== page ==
Error estimates

Error estimates for structure-preserving discretization of the incompressible MHD system 111This material is based upon work supported in part by the US Department of Energy Office of Science, Office of Advanced Scientific Computing Research, Applied Mathematics program under Award Number DE-SC0014400 and by Beijing International Center for Mathematical Research of Peking University, China.

Yicong Ma Department of Mathematics,The Pennsylvania State University, University Park, PA 16802, USA yxm147@psu.edu Jinchao Xu Department of Mathematics,The Pennsylvania State University, University Park, PA 16802, USA jinchao@psu.edu  and  Guodong Zhang School of Mathematics and Statistics, Xi’an Jiaotong University, Xi’an 710049, China gdzhang2014@gmail.com
Abstract.

In this paper, we carry out the error analysis for the structure-preserving discretization of the incompressible MHD system. This system, as a coupled system of Navier-Stokes equations and Maxwell’s equations, is nonlinear. We use its energy estimate and the underlying physical structure to facilitate the error analysis. Under certain CFL conditions, we prove the optimal order of convergence. To support the theoretical results, we also present numerical tests.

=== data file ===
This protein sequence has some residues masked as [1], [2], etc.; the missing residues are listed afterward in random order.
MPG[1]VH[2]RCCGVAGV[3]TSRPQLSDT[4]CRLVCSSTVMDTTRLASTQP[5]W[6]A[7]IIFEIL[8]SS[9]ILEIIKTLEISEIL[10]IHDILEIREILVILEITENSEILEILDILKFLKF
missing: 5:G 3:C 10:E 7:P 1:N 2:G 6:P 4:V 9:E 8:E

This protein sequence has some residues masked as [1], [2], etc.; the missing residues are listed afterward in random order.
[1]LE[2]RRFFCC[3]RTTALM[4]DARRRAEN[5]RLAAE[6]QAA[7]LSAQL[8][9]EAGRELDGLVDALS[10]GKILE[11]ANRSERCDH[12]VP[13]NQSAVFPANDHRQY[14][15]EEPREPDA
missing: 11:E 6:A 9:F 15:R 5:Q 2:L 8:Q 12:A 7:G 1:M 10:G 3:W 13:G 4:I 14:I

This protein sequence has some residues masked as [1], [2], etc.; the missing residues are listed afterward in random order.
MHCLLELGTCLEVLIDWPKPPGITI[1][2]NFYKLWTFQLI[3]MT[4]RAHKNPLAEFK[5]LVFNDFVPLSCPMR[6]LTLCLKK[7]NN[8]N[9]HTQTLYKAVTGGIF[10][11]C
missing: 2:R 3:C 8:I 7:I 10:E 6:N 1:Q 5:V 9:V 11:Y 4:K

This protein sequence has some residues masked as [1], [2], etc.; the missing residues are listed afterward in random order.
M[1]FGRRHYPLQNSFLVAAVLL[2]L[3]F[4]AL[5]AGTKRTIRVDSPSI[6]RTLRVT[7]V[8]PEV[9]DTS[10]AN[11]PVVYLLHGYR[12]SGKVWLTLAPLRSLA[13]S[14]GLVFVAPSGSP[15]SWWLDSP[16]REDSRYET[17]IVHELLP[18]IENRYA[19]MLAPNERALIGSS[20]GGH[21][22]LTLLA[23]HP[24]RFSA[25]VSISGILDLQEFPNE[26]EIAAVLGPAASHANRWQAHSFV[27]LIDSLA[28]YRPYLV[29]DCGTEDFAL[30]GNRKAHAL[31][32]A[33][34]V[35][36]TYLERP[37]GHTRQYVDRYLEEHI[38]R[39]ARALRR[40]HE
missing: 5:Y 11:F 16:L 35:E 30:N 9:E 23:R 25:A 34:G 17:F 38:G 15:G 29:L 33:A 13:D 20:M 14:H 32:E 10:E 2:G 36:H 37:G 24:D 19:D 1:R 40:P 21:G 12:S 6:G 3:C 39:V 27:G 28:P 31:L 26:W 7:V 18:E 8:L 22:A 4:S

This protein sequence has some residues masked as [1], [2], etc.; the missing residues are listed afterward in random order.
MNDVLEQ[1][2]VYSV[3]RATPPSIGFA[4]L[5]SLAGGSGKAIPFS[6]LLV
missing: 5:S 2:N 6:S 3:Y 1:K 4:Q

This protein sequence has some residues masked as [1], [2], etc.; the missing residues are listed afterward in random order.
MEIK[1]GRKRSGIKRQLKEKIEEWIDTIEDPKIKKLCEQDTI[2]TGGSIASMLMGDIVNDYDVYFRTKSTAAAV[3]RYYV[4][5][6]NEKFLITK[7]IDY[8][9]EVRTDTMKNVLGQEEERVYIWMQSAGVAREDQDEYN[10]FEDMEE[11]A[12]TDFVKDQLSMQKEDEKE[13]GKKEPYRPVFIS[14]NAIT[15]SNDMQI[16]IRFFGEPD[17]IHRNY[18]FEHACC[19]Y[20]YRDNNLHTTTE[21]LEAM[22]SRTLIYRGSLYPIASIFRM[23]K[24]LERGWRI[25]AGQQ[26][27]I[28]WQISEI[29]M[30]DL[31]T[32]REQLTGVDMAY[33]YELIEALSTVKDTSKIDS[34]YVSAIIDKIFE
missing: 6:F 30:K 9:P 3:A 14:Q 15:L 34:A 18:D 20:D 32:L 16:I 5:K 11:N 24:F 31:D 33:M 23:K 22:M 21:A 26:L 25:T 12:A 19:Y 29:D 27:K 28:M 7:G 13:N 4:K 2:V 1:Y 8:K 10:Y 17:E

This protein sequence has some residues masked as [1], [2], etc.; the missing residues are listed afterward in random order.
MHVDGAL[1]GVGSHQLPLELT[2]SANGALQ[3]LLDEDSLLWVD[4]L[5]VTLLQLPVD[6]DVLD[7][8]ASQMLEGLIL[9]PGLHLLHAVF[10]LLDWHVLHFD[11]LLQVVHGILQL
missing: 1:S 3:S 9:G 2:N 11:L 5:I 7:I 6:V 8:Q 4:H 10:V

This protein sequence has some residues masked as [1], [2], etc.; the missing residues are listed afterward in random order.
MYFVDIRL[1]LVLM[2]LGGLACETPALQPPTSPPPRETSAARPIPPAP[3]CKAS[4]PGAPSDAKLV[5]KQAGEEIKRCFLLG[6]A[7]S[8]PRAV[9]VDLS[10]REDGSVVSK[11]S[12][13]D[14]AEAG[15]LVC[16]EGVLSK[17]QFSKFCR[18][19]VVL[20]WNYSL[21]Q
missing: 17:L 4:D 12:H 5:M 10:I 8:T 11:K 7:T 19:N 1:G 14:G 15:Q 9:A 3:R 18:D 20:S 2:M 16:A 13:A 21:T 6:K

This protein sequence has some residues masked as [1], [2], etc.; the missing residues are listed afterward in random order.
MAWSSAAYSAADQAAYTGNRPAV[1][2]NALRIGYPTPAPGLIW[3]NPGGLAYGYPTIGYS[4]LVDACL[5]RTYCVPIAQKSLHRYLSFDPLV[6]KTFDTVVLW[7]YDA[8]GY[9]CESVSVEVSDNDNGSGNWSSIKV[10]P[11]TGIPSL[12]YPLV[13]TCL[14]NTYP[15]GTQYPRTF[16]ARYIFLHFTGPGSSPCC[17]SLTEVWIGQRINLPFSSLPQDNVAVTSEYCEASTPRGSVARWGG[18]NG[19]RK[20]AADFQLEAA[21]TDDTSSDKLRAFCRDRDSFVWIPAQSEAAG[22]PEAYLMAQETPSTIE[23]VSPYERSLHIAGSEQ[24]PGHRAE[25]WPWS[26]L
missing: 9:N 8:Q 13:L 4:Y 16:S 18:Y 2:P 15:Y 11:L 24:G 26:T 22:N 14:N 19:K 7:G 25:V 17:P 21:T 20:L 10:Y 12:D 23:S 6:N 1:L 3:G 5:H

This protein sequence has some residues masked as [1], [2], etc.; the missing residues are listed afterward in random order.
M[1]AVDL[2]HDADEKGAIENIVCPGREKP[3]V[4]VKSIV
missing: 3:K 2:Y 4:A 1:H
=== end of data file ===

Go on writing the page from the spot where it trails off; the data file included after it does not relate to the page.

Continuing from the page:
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1. Introduction

An incompressible magnetohydrodynamic (MHD) system is a coupled partial differential equation system resulting from the incompressible Navier-Stokes equations and the (reduced) Maxwell’s equations. Assuming is a simply connected open-bounded domain with Lipschitz boundary, the model problem we consider is

(1.1)

The coefficients in this system are the Reynolds number , the magnetic Reynolds number , the coupling number , the relative electric conductivity , and the relative magnetic permeability . The initial conditions for this set of equations are

and the boundary conditions are

As discussed in the literature, the variables , and , once known, uniquely determine and . There are many different numerical methods to discretize MHD. We now briefly examine some existing literature on some of the numerical methods and their error analysis for two types of MHD systems: the stationary MHD system [12, 28] and the evolutionary MHD system [21, 26, 14].

For the stationary MHD system, Gunzburger, Meir and Peterson [12] propose a formulation with finite element discretization for the magnetic field, and analyze its well-posedness and convergent behavior. Schötzau [28], who also works on the stationary MHD system, proposes a new formulation with discretization for the magnetic field, and proves its well-posedness and the optimal order of convergence. There are also many other methods for stationary problems, for example, [10, 11, 29].

For the evolutionary MHD system, Prohl [26] studies the coupled and decoupled schemes based on conforming discretization of the magnetic field. He proves that the discrete solution converges to the weak solution under a strong Courant-Friedrichs-Lewy (CFL) condition; that is, ( stands for the time step size, and for the mesh size). And He [14] studies the MHD system on a regular domain with conforming discretization of the magnetic field. He proves an unconditional optimal order of convergence.